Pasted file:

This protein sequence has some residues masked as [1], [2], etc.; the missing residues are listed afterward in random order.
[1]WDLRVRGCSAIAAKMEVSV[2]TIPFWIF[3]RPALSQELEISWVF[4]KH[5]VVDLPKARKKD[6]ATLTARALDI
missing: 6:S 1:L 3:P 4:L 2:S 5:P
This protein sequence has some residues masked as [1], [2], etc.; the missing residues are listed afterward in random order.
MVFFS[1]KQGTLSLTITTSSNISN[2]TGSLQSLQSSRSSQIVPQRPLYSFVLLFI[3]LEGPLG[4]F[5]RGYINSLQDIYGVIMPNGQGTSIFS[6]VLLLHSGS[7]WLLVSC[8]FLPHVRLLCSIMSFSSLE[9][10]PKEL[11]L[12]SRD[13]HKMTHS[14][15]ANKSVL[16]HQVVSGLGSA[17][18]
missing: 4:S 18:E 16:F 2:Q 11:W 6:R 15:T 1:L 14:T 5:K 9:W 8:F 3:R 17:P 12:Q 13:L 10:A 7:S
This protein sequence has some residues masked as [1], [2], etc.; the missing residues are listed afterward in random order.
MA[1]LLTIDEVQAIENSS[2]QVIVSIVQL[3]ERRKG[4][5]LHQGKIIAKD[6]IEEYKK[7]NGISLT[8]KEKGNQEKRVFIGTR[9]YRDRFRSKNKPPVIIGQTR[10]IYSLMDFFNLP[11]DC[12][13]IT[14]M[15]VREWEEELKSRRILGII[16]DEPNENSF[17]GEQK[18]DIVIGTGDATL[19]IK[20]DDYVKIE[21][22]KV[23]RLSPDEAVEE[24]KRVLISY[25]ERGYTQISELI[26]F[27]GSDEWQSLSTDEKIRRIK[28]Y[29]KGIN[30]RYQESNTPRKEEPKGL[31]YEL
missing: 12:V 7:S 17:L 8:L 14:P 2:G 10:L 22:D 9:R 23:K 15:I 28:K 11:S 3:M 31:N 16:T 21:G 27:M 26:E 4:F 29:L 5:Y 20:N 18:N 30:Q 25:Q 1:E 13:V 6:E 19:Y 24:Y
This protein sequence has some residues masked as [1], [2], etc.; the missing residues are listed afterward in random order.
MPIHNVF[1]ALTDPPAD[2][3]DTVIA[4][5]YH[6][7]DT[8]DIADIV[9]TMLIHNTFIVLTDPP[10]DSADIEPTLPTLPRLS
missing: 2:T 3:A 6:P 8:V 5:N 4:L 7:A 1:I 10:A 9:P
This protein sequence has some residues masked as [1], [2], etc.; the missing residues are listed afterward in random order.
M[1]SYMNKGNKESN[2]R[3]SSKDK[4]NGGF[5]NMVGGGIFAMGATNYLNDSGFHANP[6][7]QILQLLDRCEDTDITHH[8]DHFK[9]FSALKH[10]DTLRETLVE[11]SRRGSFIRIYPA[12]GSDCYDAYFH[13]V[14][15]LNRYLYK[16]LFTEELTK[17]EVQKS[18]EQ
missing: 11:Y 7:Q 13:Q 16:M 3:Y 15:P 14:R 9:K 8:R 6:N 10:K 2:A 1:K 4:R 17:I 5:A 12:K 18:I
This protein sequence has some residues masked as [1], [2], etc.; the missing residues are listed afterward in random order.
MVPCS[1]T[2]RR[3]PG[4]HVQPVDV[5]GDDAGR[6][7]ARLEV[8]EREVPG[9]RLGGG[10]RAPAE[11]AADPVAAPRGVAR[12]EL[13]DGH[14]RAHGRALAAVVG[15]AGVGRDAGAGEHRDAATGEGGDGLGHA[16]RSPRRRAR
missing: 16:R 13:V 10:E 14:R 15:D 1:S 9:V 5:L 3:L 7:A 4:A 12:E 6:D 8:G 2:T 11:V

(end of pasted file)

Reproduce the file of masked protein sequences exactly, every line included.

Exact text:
This protein sequence has some residues masked as [1], [2], etc.; the missing residues are listed afterward in random order.
[1]WDLRVRGCSAIAAKMEVSV[2]TIPFWIF[3]RPALSQELEISWVF[4]KH[5]VVDLPKARKKD[6]ATLTARALDI
missing: 6:S 1:L 3:P 4:L 2:S 5:P
This protein sequence has some residues masked as [1], [2], etc.; the missing residues are listed afterward in random order.
MVFFS[1]KQGTLSLTITTSSNISN[2]TGSLQSLQSSRSSQIVPQRPLYSFVLLFI[3]LEGPLG[4]F[5]RGYINSLQDIYGVIMPNGQGTSIFS[6]VLLLHSGS[7]WLLVSC[8]FLPHVRLLCSIMSFSSLE[9][10]PKEL[11]L[12]SRD[13]HKMTHS[14][15]ANKSVL[16]HQVVSGLGSA[17][18]
missing: 4:S 18:E 16:F 2:Q 11:W 6:R 15:T 1:L 14:T 5:K 9:W 8:F 3:R 17:P 12:Q 13:L 10:A 7:S
This protein sequence has some residues masked as [1], [2], etc.; the missing residues are listed afterward in random order.
MA[1]LLTIDEVQAIENSS[2]QVIVSIVQL[3]ERRKG[4][5]LHQGKIIAKD[6]IEEYKK[7]NGISLT[8]KEKGNQEKRVFIGTR[9]YRDRFRSKNKPPVIIGQTR[10]IYSLMDFFNLP[11]DC[12][13]IT[14]M[15]VREWEEELKSRRILGII[16]DEPNENSF[17]GEQK[18]DIVIGTGDATL[19]IK[20]DDYVKIE[21][22]KV[23]RLSPDEAVEE[24]KRVLISY[25]ERGYTQISELI[26]F[27]GSDEWQSLSTDEKIRRIK[28]Y[29]KGIN[30]RYQESNTPRKEEPKGL[31]YEL
missing: 12:V 7:S 17:L 8:L 14:P 2:G 10:L 22:D 9:R 23:K 15:I 28:K 11:S 3:M 31:N 16:T 21:G 27:M 26:E 4:F 29:L 5:Y 20:N 18:N 30:Q 25:Q 1:E 13:V 6:E 19:Y 24:Y
This protein sequence has some residues masked as [1], [2], etc.; the missing residues are listed afterward in random order.
MPIHNVF[1]ALTDPPAD[2][3]DTVIA[4][5]YH[6][7]DT[8]DIADIV[9]TMLIHNTFIVLTDPP[10]DSADIEPTLPTLPRLS
missing: 2:T 3:A 6:P 8:V 5:N 4:L 7:A 1:I 10:A 9:P
This protein sequence has some residues masked as [1], [2], etc.; the missing residues are listed afterward in random order.
M[1]SYMNKGNKESN[2]R[3]SSKDK[4]NGGF[5]NMVGGGIFAMGATNYLNDSGFHANP[6][7]QILQLLDRCEDTDITHH[8]DHFK[9]FSALKH[10]DTLRETLVE[11]SRRGSFIRIYPA[12]GSDCYDAYFH[13]V[14][15]LNRYLYK[16]LFTEELTK[17]EVQKS[18]EQ
missing: 11:Y 7:Q 13:Q 16:M 3:Y 15:P 14:R 9:K 8:R 6:N 10:K 2:A 1:K 4:R 17:I 5:A 12:K 18:I
This protein sequence has some residues masked as [1], [2], etc.; the missing residues are listed afterward in random order.
MVPCS[1]T[2]RR[3]PG[4]HVQPVDV[5]GDDAGR[6][7]ARLEV[8]EREVPG[9]RLGGG[10]RAPAE[11]AADPVAAPRGVAR[12]EL[13]DGH[14]RAHGRALAAVVG[15]AGVGRDAGAGEHRDAATGEGGDGLGHA[16]RSPRRRAR
missing: 16:R 13:V 10:E 14:R 15:D 1:S 9:V 5:L 3:L 7:A 4:A 12:E 6:D 8:G 2:T 11:V